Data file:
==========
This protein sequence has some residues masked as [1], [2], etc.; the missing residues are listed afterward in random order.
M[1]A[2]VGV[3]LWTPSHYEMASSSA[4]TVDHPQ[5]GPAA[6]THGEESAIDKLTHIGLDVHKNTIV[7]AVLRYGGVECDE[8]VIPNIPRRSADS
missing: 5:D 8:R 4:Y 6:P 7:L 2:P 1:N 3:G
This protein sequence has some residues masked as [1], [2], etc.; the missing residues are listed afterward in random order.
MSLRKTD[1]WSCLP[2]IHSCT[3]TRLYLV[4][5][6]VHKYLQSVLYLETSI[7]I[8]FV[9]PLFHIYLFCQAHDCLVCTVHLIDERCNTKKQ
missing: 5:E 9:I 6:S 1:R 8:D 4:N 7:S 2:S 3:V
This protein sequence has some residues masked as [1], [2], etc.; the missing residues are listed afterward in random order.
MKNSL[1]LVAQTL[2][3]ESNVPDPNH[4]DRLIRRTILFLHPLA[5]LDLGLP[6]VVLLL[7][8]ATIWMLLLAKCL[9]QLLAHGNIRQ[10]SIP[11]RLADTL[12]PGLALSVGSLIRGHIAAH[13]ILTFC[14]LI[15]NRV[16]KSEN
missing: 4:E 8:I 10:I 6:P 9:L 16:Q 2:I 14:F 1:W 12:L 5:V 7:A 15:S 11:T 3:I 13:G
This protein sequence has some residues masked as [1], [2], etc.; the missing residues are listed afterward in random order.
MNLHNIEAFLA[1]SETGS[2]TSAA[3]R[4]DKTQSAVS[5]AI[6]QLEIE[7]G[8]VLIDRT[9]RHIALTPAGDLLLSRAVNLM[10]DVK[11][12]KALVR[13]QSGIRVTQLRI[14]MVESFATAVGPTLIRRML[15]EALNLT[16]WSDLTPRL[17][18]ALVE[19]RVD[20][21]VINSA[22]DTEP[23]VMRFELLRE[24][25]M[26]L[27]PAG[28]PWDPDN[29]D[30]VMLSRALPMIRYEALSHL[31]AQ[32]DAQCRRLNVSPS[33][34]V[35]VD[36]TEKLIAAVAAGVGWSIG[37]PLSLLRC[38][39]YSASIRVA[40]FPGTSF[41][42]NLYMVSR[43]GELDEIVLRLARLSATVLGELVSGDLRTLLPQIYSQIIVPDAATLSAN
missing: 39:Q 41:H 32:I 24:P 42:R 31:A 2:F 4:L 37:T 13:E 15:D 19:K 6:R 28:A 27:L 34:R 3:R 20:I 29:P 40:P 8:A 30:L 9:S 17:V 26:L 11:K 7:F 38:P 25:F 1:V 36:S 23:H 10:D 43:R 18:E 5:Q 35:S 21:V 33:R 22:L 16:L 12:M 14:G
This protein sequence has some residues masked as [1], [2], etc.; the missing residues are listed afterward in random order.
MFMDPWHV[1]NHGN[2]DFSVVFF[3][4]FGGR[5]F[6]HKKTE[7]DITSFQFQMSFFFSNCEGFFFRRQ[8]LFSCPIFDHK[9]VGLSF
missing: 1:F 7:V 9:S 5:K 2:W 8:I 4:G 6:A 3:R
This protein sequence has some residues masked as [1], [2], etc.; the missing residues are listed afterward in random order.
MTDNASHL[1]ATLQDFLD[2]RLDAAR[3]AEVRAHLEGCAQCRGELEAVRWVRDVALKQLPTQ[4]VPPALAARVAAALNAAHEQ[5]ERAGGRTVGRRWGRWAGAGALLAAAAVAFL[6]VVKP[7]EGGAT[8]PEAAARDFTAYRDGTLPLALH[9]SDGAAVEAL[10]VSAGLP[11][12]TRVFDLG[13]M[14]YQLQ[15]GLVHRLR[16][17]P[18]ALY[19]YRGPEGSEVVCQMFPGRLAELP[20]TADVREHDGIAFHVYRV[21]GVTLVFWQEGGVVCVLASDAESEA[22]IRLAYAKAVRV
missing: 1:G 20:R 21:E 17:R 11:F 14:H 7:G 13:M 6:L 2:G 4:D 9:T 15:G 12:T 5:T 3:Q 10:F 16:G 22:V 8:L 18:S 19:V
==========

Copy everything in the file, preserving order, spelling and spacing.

This protein sequence has some residues masked as [1], [2], etc.; the missing residues are listed afterward in random order.
M[1]A[2]VGV[3]LWTPSHYEMASSSA[4]TVDHPQ[5]GPAA[6]THGEESAIDKLTHIGLDVHKNTIV[7]AVLRYGGVECDE[8]VIPNIPRRSADS
missing: 5:D 8:R 4:Y 6:P 7:L 2:P 1:N 3:G
This protein sequence has some residues masked as [1], [2], etc.; the missing residues are listed afterward in random order.
MSLRKTD[1]WSCLP[2]IHSCT[3]TRLYLV[4][5][6]VHKYLQSVLYLETSI[7]I[8]FV[9]PLFHIYLFCQAHDCLVCTVHLIDERCNTKKQ
missing: 5:E 9:I 6:S 1:R 8:D 4:N 7:S 2:S 3:V
This protein sequence has some residues masked as [1], [2], etc.; the missing residues are listed afterward in random order.
MKNSL[1]LVAQTL[2][3]ESNVPDPNH[4]DRLIRRTILFLHPLA[5]LDLGLP[6]VVLLL[7][8]ATIWMLLLAKCL[9]QLLAHGNIRQ[10]SIP[11]RLADTL[12]PGLALSVGSLIRGHIAAH[13]ILTFC[14]LI[15]NRV[16]KSEN
missing: 4:E 8:I 10:I 6:P 9:L 16:Q 2:I 14:F 1:W 12:L 5:V 7:A 15:S 11:T 3:I 13:G
This protein sequence has some residues masked as [1], [2], etc.; the missing residues are listed afterward in random order.
MNLHNIEAFLA[1]SETGS[2]TSAA[3]R[4]DKTQSAVS[5]AI[6]QLEIE[7]G[8]VLIDRT[9]RHIALTPAGDLLLSRAVNLM[10]DVK[11][12]KALVR[13]QSGIRVTQLRI[14]MVESFATAVGPTLIRRML[15]EALNLT[16]WSDLTPRL[17][18]ALVE[19]RVD[20][21]VINSA[22]DTEP[23]VMRFELLRE[24][25]M[26]L[27]PAG[28]PWDPDN[29]D[30]VMLSRALPMIRYEALSHL[31]AQ[32]DAQCRRLNVSPS[33][34]V[35]VD[36]TEKLIAAVAAGVGWSIG[37]PLSLLRC[38][39]YSASIRVA[40]FPGTSF[41][42]NLYMVSR[43]GELDEIVLRLARLSATVLGELVSGDLRTLLPQIYSQIIVPDAATLSAN
missing: 39:Q 41:H 32:I 24:P 42:R 31:A 2:F 4:L 37:T 13:E 15:D 19:K 6:R 28:A 27:L 34:R 3:R 20:I 29:P 40:P 8:A 30:L 9:S 17:V 26:L 11:K 7:F 38:P 25:F 1:V 36:S 23:H 10:D 43:R 18:E 5:Q 35:S 21:V 33:R 22:L 16:L 12:M 14:G
This protein sequence has some residues masked as [1], [2], etc.; the missing residues are listed afterward in random order.
MFMDPWHV[1]NHGN[2]DFSVVFF[3][4]FGGR[5]F[6]HKKTE[7]DITSFQFQMSFFFSNCEGFFFRRQ[8]LFSCPIFDHK[9]VGLSF
missing: 1:F 7:V 9:S 5:K 2:W 8:I 4:G 6:A 3:R
This protein sequence has some residues masked as [1], [2], etc.; the missing residues are listed afterward in random order.
MTDNASHL[1]ATLQDFLD[2]RLDAAR[3]AEVRAHLEGCAQCRGELEAVRWVRDVALKQLPTQ[4]VPPALAARVAAALNAAHEQ[5]ERAGGRTVGRRWGRWAGAGALLAAAAVAFL[6]VVKP[7]EGGAT[8]PEAAARDFTAYRDGTLPLALH[9]SDGAAVEAL[10]VSAGLP[11][12]TRVFDLG[13]M[14]YQLQ[15]GLVHRLR[16][17]P[18]ALY[19]YRGPEGSEVVCQMFPGRLAELP[20]TADVREHDGIAFHVYRV[21]GVTLVFWQEGGVVCVLASDAESEA[22]IRLAYAKAVRV
missing: 1:G 20:R 21:E 17:R 11:F 14:H 7:G 13:M 6:L 2:G 4:D 9:T 15:G 12:T 5:T 3:Q 10:F 16:G 22:V 8:L 18:S 19:V